Drawing on her own experience, Heledd explains to students how their study path does not always need to be directly related to their career choice
How did you get your job as an employability coach?
I was originally a leatherworker for a handbag company, but realising I wanted to spend more of my working time with people, got a job as a placements administrator at Bath Spa University.
As I learned about career guidance, I began to take on more responsibilities to build up my experience. This involved carrying out placement visits, managing placement schemes, delivering workshops and running placement drop-in sessions.
Luckily, my current role was then advertised, and I was successful at interview. Part of the condition of being offered the job was that I needed to undertake a professional qualification in career advice and guidance, which I was thrilled about.
How relevant is your degree to your job?
Having any degree is helpful for working in a university, even an unrelated one. My undergraduate degree was in textiles, completed at Bath Spa University. However, although it wasn't directly relevant, it has given me a solid understanding of the career challenges facing graduates of creative subjects. It also helps me prove my point when I tell students their degree does not always need to be directly related to their choice of career.
The postgraduate study I completed with the CDI after that was relevant, as I took a diploma in the form of a QCF Level 6 in Career Guidance and Development. I completed this in March 2022, and it is directly useful in my careers advice role.
What are your main coaching activities?
I work with students on a one-to-one basis, deliver group workshops on career related topics and offer advice and guidance online doing CV, cover letter and job/placement application reviews.
How has your guidance role developed and what are your career ambitions?
Having only recently qualified my role is largely the same as when I applied. However, I have a few ideas for projects and initiatives that I am hoping to work on over the next couple of years.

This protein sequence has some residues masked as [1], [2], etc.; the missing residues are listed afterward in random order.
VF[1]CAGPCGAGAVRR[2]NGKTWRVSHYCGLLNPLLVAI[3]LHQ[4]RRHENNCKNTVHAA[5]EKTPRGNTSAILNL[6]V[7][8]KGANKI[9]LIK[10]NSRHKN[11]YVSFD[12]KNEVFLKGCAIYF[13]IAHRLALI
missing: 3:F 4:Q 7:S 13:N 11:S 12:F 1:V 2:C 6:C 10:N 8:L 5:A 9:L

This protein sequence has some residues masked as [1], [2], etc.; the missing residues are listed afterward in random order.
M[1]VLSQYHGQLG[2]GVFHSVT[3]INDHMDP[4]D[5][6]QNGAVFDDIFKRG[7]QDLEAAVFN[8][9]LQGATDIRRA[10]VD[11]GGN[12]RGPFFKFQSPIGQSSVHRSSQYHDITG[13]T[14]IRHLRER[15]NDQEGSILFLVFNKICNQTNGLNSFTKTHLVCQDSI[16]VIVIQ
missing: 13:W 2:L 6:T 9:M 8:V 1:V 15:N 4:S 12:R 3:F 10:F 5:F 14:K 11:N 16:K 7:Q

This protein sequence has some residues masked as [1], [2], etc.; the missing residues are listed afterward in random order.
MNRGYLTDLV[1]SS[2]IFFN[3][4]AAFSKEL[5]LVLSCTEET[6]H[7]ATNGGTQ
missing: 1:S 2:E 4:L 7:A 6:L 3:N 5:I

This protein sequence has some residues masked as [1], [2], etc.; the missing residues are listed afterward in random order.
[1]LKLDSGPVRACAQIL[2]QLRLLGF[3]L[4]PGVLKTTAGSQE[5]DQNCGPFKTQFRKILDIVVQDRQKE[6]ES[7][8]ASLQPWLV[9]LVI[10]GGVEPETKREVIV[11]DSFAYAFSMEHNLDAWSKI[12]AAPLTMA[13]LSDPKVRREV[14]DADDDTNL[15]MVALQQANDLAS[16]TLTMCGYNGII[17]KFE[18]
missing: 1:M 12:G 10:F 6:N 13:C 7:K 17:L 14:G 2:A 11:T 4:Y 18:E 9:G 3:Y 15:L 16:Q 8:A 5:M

Long term, I would like to continue to develop my knowledge and understanding of the HE sector. I also intend to gain as much experience as possible of different client groups. For example, school children, new mums returning to work and individuals changing career direction later in life.
What do you enjoy about being an employability coach?
I like that the students ask for advice and guidance on such a wide range of career topics, from interview help to career direction. I enjoy the variety that this brings to my job, and it keeps me engaged in my work.
What are the most challenging aspects of giving careers advice?
I naturally want to provide the answers and make things easier for my students, but guidance is all about facilitating the students to develop the career research and development skills they need in the long term. I sometimes find it challenging to allow space for this to happen.
Any words of advice for someone who wants to become a careers adviser?
Take any opportunity you can to gain experience. Shadow as many career guidance professionals as possible, everyone has their own style and approach when it comes to career guidance.
Also, embrace the fact that this is a career in which your learning and growth will never end.
Find out more
- Learn more about the role of a careers adviser.
- Gain an insight into the teacher training and education sector.